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Egyptian novelist Mohamed Rabie comes off very shy compared to the daring topics he delves into in “The Year of the Dragon.” The 2012 novel explores life under the Mubarak regime using real and fictitious historical allusions that explain the nature of the bureaucracy and how it affects people’s lives.
“I didn’t intend to write a history,” Rabie tells Egypt Independent. “I was interested in seeing how the lives of some Egyptian characters are related to that of the head of the state.”
One of the novel’s characters, Naeem, who works in bookbinding, decides to die when he turns 60. His death isn’t physical though. Naeem prepares all the formal documents that make the government believe he’s dead so his family can claim a premium from an insurance company.
Another character in “The Year of the Dragon” is a man who repeatedly sends messages advising the president on how to deal with the people and maintain his rule; he proposes distracting them away from corruption by focusing on football games, TV programs, and sexual scandals of celebrities. The messages are sent to Salah, a public official close to Mubarak, in the hopes he will communicate them to the president.
In the novel, Mubarak is portrayed like a pharaoh, particularly in the raving scene in the end, in which Egyptians gather and enthrone him as king in 2012 — the year of the dragon according to the Chinese calendar. This imagery of the former president is weaved throughout the narrative as Rabie references events that reflect the nature of the regime.
“People describe my book as a political novel. But I don’t care for genres, it’s just a novel,” says Rabie. “I used two main ideas; the first was the stagnant life of Naeem, and the other one is expressed in the messages sent to Salah, which show that the seemingly stagnant political life in Egypt has a momentum underneath. We couldn’t observe it historically, but imagination allows me to surpass history [in my novel].”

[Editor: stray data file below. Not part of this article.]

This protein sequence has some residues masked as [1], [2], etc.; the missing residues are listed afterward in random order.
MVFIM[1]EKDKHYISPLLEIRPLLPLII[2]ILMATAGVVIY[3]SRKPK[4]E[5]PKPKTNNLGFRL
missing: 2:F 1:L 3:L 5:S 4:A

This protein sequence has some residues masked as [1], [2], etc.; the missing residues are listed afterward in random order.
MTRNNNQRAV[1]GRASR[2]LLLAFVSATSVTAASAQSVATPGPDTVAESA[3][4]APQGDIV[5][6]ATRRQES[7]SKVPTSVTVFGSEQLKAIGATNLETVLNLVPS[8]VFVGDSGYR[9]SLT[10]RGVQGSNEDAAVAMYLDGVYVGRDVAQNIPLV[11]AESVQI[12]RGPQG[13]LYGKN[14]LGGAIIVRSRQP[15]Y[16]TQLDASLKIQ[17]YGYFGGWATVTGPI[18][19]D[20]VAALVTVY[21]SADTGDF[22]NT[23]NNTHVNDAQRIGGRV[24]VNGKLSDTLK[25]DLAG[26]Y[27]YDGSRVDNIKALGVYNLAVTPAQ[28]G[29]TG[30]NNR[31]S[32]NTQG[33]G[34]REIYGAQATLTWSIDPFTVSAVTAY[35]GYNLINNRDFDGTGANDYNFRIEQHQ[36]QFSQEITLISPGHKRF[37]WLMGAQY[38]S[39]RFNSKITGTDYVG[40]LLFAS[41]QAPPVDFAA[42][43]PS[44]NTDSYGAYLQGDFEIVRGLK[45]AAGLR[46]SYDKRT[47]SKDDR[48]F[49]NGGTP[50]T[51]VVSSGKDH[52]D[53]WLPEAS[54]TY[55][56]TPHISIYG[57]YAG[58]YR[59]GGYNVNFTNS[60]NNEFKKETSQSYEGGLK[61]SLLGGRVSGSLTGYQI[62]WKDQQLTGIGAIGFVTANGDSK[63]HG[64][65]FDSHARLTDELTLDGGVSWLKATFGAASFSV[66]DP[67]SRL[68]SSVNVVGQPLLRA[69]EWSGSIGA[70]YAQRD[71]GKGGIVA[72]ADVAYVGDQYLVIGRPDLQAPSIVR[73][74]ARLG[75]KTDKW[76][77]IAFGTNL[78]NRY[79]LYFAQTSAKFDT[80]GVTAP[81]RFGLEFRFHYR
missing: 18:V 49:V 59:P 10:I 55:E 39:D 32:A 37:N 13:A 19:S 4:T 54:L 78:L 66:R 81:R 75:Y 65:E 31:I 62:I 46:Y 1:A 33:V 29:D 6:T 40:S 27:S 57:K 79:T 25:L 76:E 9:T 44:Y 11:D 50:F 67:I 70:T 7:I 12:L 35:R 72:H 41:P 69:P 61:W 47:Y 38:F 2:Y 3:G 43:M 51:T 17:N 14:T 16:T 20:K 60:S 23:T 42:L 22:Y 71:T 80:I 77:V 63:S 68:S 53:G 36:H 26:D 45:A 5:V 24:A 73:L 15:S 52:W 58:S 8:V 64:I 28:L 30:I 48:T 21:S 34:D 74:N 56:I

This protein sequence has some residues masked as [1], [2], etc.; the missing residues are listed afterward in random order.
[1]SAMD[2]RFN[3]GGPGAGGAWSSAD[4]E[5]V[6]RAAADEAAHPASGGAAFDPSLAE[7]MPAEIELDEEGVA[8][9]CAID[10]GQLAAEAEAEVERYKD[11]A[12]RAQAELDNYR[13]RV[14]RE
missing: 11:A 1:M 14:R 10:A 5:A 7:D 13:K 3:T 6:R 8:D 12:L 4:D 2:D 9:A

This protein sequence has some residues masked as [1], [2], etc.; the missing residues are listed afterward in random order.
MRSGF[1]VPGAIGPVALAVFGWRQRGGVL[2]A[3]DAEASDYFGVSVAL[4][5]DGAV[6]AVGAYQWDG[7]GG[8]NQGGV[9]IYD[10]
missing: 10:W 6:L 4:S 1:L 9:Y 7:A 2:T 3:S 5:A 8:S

Bureaucracy and the world of government officials are common themes in Rabie’s work. They were an essential element in his first novel “Kawkab Anbar” published in 2011 as Shaher, an employee at the Ministry of National Endowments, goes to write a report on a forgotten public library in Cairo that the state is considering demolishing because it’s in the way of the new metro line.
“You think that bureaucracy in Egypt is a strict system that exists to prevent gaps and frauds, but it doesn’t do that; what Naeem did could happen in reality,” Rabie says.
Rabie reflects on his experience with government officials that bring up this recurring theme in his writings, saying: “I’ve never worked for the government. But I have dealt with state officials. Bureaucracy makes you lose your morality; you are obliged to pay a bribe to get what you need.” He relates the stubbornness of minor state officials to their desire to be similar to the ruler.
In the novel, Naeem is aware of what employees want; he knows which documents can make him appear deceased. He knows how to bribe employees by giving them newspapers and magazines, if not money. Naeem doesn’t believe that he is committing fraud by claiming death; he is just “moving his name from one document to another.”
Cheating the government is nothing new, Rabie argues in his novel. He writes that in the early 19th century, when the state of Mohammed Ali Pasha decided to record all births in Egypt, prostitutes found themselves in trouble. They couldn't claim a father for their children. So a former clan chief named Abu Regl claimed the parentage for the children, and no one could prove that he was lying.
But Rabie’s boldness in “The Year of the Dragon” is not only in his poignant socio-political critique. He also experiments with language, using colloquial Egyptian words common on the streets rather than literature. “Ta’rees” for instance has no direct equivalent in English, but it is used to expresses hypocrisy and ignoring major faults as a widespread trait in Egypt over the past few years. The broken street language Naeem talks because of his aphasia condition is another example.
Rabie’s novels have been particularly popular among young readers. Asked what he thinks are the criteria of success for writers, he responds, “I don’t know, maybe the real success is to continue writing.”
In “The Year of the Dragon,” Rabie touches the political and banal daily experiences in people’s lives although the novel isn’t constrained by the limits of realism. He does, however, recognize the pressures currently placed on writers to be relevant.
“What is happening in Egypt seems horrible; the monotony that we used to live in gave us space to reflect on writing. That no longer exists,” he says. “Most people are interested in news, and I hope we [the writers] can surpass that soon.”